collusion

collusion - Price-Fixing and Repeated Games ECO 171 1...

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ECO 171 1 Price-Fixing and Repeated Games
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ECO 171 2 Collusion and cartels • What is a cartel? – attempt to enforce market discipline and reduce competition between a group of suppliers – cartel members agree to coordinate their actions • prices • market shares • exclusive territories – prevent excessive competition between the cartel members
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ECO 171 3 Collusion and cartels 2 • Cartels have always been with us; generally hidden – electrical conspiracy of the 1950s – garbage disposal in New York – Archer, Daniels, Midland – the vitamin conspiracy • But some are explicit and difficult to prevent –O P EC –D e B e e r s – shipping conferences
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ECO 171 4 Recent events • The 1990s saw record-breaking fines being imposed on firms found guilty of being in cartels – illegal conspiracies to fix prices and/or market shares – Archer-Daniels-Midland $100 million in 1996 – UCAR $110 million in 1998 – Hoffman-LaRoche $500 million in 1999
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ECO 171 5 Recent cartel violations International $10 1997 Sodium Gluconate Akzo Nobel Chemicals BV & Glucona BV International $10.5 1998 Vitamins Lonza AG International $11 1997 Citric Acid Jungblunzlauer International International $11 1998 Sorbates Eastman Chemical Co. International $14 1997 Citric Acid F. Hoffman-LaRoche Ltd. Domestic $15 1996 Explosives Dyno Nobel International $15 1998 Marine Transportation Dockwise N.V. International $20 1998 Sodium Gluconate Fujisawa Pharmaceuticals Co. International $32.5 1998 Graphite Electrodes Showa Denko Carbon Inc. International $36 1998 Sorbates Hoechst AG International $49 1998 Marine Construction HeereMac v.o.f. International $50 1997 Citric Acid Haarman & Reimer Corp. International $100 1997 Lysine and Citric Acid Archer Daniels Midland co. International $110 1998 Graphite Electrodes UCAR International Inc. International $135 1999 Graphite Electrodes SGL Carbon AG International $225 1999 Vitamins BASF AG (1999) International $500 1999 Vitamins F. Hoffman-LaRoche Ltd.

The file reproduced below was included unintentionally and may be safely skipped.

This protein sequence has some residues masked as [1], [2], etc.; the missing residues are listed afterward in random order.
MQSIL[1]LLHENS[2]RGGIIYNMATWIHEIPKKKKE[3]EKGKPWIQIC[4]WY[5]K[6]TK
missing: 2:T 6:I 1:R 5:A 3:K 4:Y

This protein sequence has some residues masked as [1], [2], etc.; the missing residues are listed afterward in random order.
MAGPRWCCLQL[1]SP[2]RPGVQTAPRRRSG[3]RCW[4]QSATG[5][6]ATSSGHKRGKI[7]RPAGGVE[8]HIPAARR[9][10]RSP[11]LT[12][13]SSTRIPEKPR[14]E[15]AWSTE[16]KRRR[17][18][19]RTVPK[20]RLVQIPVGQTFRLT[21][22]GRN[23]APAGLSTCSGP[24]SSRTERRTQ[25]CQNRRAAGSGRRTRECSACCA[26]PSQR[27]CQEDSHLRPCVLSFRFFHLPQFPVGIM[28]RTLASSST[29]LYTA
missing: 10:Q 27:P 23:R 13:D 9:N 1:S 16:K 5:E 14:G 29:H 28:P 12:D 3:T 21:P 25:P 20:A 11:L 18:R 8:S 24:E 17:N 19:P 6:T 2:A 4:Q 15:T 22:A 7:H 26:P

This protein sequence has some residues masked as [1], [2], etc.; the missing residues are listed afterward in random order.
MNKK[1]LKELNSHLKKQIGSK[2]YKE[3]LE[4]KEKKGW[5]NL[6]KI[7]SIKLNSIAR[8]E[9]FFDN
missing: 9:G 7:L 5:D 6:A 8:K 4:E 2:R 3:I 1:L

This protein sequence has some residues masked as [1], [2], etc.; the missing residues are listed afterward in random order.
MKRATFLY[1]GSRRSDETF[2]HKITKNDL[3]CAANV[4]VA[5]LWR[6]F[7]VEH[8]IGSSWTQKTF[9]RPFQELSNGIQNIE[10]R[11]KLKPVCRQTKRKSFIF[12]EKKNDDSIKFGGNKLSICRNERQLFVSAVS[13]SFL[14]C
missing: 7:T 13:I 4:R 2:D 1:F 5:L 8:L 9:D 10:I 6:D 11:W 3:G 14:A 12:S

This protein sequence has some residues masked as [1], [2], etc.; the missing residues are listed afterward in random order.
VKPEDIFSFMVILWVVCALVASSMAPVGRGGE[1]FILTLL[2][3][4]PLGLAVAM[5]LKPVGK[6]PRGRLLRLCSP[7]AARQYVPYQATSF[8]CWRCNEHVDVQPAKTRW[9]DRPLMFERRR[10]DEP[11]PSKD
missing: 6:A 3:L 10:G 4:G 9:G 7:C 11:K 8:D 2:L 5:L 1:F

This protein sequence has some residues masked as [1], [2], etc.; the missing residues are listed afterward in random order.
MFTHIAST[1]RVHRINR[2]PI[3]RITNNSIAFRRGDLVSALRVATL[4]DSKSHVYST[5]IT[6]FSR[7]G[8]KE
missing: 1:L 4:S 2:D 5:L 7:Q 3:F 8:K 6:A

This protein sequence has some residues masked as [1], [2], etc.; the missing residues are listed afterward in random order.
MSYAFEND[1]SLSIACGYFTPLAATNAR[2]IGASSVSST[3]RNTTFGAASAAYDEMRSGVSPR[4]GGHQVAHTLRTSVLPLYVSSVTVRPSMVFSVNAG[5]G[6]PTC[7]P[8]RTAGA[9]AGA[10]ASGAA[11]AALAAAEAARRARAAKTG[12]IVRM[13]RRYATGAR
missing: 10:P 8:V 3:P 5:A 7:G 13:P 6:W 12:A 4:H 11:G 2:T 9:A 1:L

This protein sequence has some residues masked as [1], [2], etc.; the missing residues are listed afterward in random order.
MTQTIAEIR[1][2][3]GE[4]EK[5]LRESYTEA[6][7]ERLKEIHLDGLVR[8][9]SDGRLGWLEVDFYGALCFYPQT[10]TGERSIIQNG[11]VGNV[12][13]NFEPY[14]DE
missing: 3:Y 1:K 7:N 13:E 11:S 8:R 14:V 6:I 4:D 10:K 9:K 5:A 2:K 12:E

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ECO 171 6 Recent cartel violations 2 Fines steadily grew during the 1990s 0 100 200 300 400 500 600 700 800 900 1000 Criminal Fines ($ million) 1994 1995 1995 1996 1997 1998 1999 Fiscal Year
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ECO 171 7 Cartels • Two implications – cartels happen – generally illegal and yet firms deliberately break the law • Why? – pursuit of profits • But how can cartels be sustained? – cannot be enforced by legal means – so must resist the temptation to cheat on the cartel
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ECO 171 8 The incentive to collude • Is there a real incentive to belong to a cartel? • Is cheating so endemic that cartels fail? • If so, why worry about cartels? • Simple reason – without cartel laws legally enforceable contracts could be written De Beers is tacitly supported by the South African government • gives force to the threats that support this cartel – not to supply any company that deviates from the cartel • Investigate – incentive to form cartels – incentive to cheat – ability to detect cartels
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ECO 171 9 An example • Take a simple example
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This note was uploaded on 10/15/2008 for the course ECON 171 taught by Professor Hopenhayn during the Winter '07 term at UCLA.

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collusion - Price-Fixing and Repeated Games ECO 171 1...

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